I like Alain de Botton. Ostensibly, he’s a philosopher. But unlike most people who tag themselves with that description, he is a very interesting man. The focus of his work is not abstruse concepts, but the practical realities of life. He also keeps up a barrage of erudite tweets. One of those is the reason he’s on this page today.
Here it is: “Behind almost every inconvenience is a new business waiting to be born.”
One of the things I’m often told by young people seeking success is this: “I’m a born entrepreneur; I’m not cut out to be employed; I want to do my own thing; all I need is a viable business idea.”
First things first: the true entrepreneurs don’t ask anyone for business ideas – they know exactly where to find them. And so, it seems, does Mr de Botton.
What is our runaway business product success of recent times in Kenya? M-Pesa, of course. It is such an astonishing hit that it has changed the face of payments in this part of the world, and claims to channel a good chunk of our GDP every day. It’s even changed the idea of what a ‘bank’ is.
But why was it such a huge hit? The answer lies in the world before M-Pesa. How did you transfer money in the bad old days? Why, by having a bank account. Which entailed numerous visits to banks and endless interrogations and provisions of proof that you were indeed worthy of operating such a service. For the few who got an account, the transfer of money to others then involved more form-filling, signatures, delays and hefty fees.
If you didn’t qualify for an account, you stuffed some bank notes into a brown envelope, gave it to someone travelling by bus to pass on to your relatives, and prayed hard that it arrived intact.
That is the series of huge inconveniences solved by M-Pesa. Suddenly, money could be transferred by a few clicks on the cheapest phone. Once Kenyans realized that the money so transferred did indeed arrive at the other end, the uptake was phenomenal.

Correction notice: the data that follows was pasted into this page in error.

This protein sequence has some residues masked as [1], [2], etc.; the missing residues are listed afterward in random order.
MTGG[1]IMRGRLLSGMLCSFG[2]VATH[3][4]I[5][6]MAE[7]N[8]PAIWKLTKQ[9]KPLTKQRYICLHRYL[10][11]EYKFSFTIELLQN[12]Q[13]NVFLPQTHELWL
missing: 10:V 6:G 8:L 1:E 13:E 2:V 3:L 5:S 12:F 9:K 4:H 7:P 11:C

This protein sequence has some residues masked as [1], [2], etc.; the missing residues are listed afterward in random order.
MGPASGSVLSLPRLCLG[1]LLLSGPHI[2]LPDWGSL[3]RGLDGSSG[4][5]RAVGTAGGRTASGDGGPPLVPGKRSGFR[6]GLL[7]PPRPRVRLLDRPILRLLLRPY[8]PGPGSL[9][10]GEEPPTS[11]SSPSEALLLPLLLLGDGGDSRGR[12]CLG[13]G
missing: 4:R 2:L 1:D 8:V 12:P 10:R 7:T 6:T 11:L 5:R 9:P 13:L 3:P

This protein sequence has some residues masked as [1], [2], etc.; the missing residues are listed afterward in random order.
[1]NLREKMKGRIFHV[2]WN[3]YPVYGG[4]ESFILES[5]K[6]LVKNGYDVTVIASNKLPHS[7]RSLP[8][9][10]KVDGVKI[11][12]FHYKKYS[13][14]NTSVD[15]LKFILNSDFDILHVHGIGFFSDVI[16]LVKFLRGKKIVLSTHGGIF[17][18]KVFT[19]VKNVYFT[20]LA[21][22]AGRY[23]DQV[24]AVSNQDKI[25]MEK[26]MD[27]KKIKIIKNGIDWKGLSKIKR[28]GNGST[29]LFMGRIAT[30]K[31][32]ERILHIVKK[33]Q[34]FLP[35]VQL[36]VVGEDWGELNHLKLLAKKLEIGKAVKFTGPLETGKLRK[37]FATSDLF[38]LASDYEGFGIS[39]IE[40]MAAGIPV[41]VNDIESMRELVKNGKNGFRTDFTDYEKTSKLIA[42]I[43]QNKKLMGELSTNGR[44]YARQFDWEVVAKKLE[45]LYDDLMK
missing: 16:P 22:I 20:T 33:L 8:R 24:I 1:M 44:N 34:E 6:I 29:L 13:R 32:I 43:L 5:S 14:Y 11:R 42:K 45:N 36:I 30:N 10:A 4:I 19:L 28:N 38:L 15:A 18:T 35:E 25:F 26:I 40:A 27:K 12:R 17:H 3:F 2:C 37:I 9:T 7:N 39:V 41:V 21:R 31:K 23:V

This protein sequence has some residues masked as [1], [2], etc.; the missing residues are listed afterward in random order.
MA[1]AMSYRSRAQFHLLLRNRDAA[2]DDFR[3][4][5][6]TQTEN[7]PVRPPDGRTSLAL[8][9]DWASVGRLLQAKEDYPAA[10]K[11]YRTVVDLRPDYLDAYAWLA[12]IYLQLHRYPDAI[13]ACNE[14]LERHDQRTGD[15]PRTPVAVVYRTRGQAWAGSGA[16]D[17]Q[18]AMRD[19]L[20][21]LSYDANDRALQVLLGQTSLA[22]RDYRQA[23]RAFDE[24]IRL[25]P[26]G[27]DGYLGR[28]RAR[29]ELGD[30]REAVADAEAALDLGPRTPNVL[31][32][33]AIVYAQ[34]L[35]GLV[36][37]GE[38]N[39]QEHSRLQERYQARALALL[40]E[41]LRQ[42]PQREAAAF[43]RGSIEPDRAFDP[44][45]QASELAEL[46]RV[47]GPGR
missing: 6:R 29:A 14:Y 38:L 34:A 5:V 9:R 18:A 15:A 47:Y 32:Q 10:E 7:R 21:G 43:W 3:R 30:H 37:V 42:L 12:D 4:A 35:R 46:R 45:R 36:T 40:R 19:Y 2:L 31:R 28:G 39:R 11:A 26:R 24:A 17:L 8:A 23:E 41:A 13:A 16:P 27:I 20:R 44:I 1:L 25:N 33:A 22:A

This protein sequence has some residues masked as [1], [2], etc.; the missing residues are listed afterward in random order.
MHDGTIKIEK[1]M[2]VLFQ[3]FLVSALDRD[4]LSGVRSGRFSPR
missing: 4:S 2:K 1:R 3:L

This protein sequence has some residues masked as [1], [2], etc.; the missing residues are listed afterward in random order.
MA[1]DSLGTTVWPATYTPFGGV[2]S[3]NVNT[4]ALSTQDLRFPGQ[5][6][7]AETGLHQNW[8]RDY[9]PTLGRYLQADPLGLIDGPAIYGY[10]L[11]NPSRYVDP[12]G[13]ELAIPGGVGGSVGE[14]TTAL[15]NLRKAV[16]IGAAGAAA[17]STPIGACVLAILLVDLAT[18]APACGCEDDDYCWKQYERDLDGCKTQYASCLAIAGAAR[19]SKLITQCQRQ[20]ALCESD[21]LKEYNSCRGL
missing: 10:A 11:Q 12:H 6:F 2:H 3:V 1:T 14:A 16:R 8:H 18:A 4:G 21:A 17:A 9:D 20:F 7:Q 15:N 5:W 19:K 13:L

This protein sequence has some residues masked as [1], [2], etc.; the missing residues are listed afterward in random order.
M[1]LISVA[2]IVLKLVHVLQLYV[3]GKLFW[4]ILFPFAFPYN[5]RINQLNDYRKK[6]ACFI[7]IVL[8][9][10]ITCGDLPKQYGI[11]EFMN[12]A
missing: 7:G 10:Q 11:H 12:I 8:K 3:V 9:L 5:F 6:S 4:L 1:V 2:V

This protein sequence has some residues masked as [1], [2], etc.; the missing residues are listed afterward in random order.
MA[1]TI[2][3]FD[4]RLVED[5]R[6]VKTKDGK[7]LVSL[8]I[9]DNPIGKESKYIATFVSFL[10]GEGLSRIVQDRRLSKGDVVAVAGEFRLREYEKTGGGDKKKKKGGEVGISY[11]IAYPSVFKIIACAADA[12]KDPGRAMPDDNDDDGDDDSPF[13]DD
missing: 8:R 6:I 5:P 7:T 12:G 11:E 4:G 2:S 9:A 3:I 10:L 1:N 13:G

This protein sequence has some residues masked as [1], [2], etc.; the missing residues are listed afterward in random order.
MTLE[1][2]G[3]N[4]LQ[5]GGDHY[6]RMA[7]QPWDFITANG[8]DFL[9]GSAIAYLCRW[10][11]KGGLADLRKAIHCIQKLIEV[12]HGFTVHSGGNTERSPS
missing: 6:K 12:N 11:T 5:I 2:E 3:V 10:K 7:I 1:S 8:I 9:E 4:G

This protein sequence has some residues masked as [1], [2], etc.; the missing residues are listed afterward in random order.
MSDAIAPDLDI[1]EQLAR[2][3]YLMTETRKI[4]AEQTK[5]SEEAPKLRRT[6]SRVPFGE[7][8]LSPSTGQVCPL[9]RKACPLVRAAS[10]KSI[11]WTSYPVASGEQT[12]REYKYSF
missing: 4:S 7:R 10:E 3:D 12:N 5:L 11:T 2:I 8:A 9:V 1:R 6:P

So it is with almost every big product success in history. It was big because the inconvenience it killed was big. Which inconvenience did the television set kill? That of leaving your home for visual entertainment. The digital camera? Think how you used to take photos in the film era – the cost, the many steps, the unreliable results, the difficulty of sharing the outputs – and see that the move to digital was inevitable. The smartphone? It killed the idea that ‘computing’ was something that could only be done sitting tethered at a desk using a large, expensive, difficult-to-use machine. The uptake figures of the cheaper, portable, more usable alternative are another phenomenon.
And so all the business ideas you need are hidden in plain sight, all around you. It’s just that they aren’t in the shape of ‘products,’ but are visible today only as ‘inconveniences.’ So if you’re serious about entrepreneurship, get serious about life around you. Stay curious and inquisitive. Observe ordinary people in their ordinary lives, and see what annoys and vexes them the most. Your success comes from solving problems for others.
If you’re a Nairobian and have your eyes open, you might see the following: the impossibility of getting anything done that involves moving around in our world-bottoming traffic; the paucity of dignified public-transport options; the fear of insecurity around every corner; the time sqaundered standing pointlessly in queues everywhere; the unreliability of artisans and technicians; the growing pollution that blights the atmosphere.
Might I venture that there are enough future products hidden in even that short list to power a future economy?